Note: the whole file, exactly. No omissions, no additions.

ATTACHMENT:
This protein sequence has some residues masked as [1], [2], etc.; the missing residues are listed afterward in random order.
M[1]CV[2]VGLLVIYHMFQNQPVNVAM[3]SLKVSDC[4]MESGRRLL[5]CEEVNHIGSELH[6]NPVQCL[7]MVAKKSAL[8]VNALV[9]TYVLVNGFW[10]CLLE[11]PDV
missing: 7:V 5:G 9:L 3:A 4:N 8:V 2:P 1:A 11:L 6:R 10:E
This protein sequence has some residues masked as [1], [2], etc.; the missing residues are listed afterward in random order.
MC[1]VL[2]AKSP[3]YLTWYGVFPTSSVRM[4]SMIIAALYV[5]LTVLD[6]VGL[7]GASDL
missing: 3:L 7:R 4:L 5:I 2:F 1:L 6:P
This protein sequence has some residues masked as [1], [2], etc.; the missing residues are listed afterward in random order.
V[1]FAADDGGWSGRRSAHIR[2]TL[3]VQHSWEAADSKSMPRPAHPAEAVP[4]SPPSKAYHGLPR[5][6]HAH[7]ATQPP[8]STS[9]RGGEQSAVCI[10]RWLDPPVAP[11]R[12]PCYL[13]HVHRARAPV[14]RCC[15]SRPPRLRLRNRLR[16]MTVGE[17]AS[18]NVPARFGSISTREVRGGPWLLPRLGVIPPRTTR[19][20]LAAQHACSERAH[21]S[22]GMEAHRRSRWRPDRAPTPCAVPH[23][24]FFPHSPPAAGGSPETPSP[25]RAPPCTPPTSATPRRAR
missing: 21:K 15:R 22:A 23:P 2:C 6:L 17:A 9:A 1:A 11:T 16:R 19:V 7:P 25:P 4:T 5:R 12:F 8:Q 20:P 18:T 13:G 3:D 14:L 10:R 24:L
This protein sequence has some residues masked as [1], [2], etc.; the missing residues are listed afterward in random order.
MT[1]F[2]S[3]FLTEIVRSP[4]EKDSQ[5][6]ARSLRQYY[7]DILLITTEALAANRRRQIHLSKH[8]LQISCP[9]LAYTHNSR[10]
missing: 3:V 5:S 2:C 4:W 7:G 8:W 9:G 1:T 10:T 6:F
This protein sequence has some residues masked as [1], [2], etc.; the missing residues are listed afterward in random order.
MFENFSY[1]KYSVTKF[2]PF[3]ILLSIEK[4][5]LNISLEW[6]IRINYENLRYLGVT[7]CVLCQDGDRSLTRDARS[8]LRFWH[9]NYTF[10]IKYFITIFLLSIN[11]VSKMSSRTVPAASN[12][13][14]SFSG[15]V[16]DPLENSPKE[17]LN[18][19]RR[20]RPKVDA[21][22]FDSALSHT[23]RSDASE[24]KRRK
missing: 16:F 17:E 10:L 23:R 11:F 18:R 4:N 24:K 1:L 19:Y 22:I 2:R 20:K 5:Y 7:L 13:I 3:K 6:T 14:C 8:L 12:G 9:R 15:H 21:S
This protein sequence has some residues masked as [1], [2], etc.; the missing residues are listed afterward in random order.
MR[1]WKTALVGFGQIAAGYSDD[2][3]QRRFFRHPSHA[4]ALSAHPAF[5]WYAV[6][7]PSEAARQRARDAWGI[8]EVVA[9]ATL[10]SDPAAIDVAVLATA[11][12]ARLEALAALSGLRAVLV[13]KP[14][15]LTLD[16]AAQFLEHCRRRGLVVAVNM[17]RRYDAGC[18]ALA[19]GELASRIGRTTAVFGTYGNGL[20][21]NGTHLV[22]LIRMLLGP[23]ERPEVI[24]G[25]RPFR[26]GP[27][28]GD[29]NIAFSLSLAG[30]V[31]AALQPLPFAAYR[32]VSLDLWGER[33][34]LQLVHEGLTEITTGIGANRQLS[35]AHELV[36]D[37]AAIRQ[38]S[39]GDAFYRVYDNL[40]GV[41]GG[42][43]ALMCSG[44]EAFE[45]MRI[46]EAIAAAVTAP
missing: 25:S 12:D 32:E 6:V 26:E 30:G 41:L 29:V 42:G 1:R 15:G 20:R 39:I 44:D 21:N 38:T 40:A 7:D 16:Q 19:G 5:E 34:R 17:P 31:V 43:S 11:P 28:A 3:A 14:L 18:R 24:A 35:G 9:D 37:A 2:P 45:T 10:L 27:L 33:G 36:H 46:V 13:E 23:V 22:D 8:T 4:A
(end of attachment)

This protein sequence has some residues masked as [1], [2], etc.; the missing residues are listed afterward in random order.
M[1]CV[2]VGLLVIYHMFQNQPVNVAM[3]SLKVSDC[4]MESGRRLL[5]CEEVNHIGSELH[6]NPVQCL[7]MVAKKSAL[8]VNALV[9]TYVLVNGFW[10]CLLE[11]PDV
missing: 7:V 5:G 9:L 3:A 4:N 8:V 2:P 1:A 11:L 6:R 10:E
This protein sequence has some residues masked as [1], [2], etc.; the missing residues are listed afterward in random order.
MC[1]VL[2]AKSP[3]YLTWYGVFPTSSVRM[4]SMIIAALYV[5]LTVLD[6]VGL[7]GASDL
missing: 3:L 7:R 4:L 5:I 2:F 1:L 6:P
This protein sequence has some residues masked as [1], [2], etc.; the missing residues are listed afterward in random order.
V[1]FAADDGGWSGRRSAHIR[2]TL[3]VQHSWEAADSKSMPRPAHPAEAVP[4]SPPSKAYHGLPR[5][6]HAH[7]ATQPP[8]STS[9]RGGEQSAVCI[10]RWLDPPVAP[11]R[12]PCYL[13]HVHRARAPV[14]RCC[15]SRPPRLRLRNRLR[16]MTVGE[17]AS[18]NVPARFGSISTREVRGGPWLLPRLGVIPPRTTR[19][20]LAAQHACSERAH[21]S[22]GMEAHRRSRWRPDRAPTPCAVPH[23][24]FFPHSPPAAGGSPETPSP[25]RAPPCTPPTSATPRRAR
missing: 21:K 15:R 22:A 23:P 2:C 6:L 17:A 9:A 1:A 11:T 16:R 19:V 7:P 25:P 4:T 5:R 12:F 8:Q 20:P 18:T 13:G 3:D 14:L 10:R 24:L
This protein sequence has some residues masked as [1], [2], etc.; the missing residues are listed afterward in random order.
MT[1]F[2]S[3]FLTEIVRSP[4]EKDSQ[5][6]ARSLRQYY[7]DILLITTEALAANRRRQIHLSKH[8]LQISCP[9]LAYTHNSR[10]
missing: 3:V 5:S 2:C 4:W 7:G 8:W 9:G 1:T 10:T 6:F
This protein sequence has some residues masked as [1], [2], etc.; the missing residues are listed afterward in random order.
MFENFSY[1]KYSVTKF[2]PF[3]ILLSIEK[4][5]LNISLEW[6]IRINYENLRYLGVT[7]CVLCQDGDRSLTRDARS[8]LRFWH[9]NYTF[10]IKYFITIFLLSIN[11]VSKMSSRTVPAASN[12][13][14]SFSG[15]V[16]DPLENSPKE[17]LN[18][19]RR[20]RPKVDA[21][22]FDSALSHT[23]RSDASE[24]KRRK
missing: 16:F 17:E 10:L 23:R 11:F 18:R 4:N 24:K 1:L 19:Y 22:I 2:R 20:K 5:Y 7:L 13:I 3:K 6:T 14:C 8:L 12:G 9:R 15:H 21:S
This protein sequence has some residues masked as [1], [2], etc.; the missing residues are listed afterward in random order.
MR[1]WKTALVGFGQIAAGYSDD[2][3]QRRFFRHPSHA[4]ALSAHPAF[5]WYAV[6][7]PSEAARQRARDAWGI[8]EVVA[9]ATL[10]SDPAAIDVAVLATA[11][12]ARLEALAALSGLRAVLV[13]KP[14][15]LTLD[16]AAQFLEHCRRRGLVVAVNM[17]RRYDAGC[18]ALA[19]GELASRIGRTTAVFGTYGNGL[20][21]NGTHLV[22]LIRMLLGP[23]ERPEVI[24]G[25]RPFR[26]GP[27][28]GD[29]NIAFSLSLAG[30]V[31]AALQPLPFAAYR[32]VSLDLWGER[33][34]LQLVHEGLTEITTGIGANRQLS[35]AHELV[36]D[37]AAIRQ[38]S[39]GDAFYRVYDNL[40]GV[41]GG[42][43]ALMCSG[44]EAFE[45]MRI[46]EAIAAAVTAP
missing: 25:S 12:D 32:E 6:V 26:E 30:G 41:L 29:V 42:G 1:R 15:G 20:R 39:I 44:D 21:N 38:T 40:A 7:D 16:Q 19:G 5:E 34:R 17:P 31:V 43:S 11:P 28:A 3:A 14:L 18:R 24:A 35:G 9:D 37:A 2:P 45:T 10:L 27:L 33:G 36:H 46:V 13:E 23:V 22:D 8:T 4:A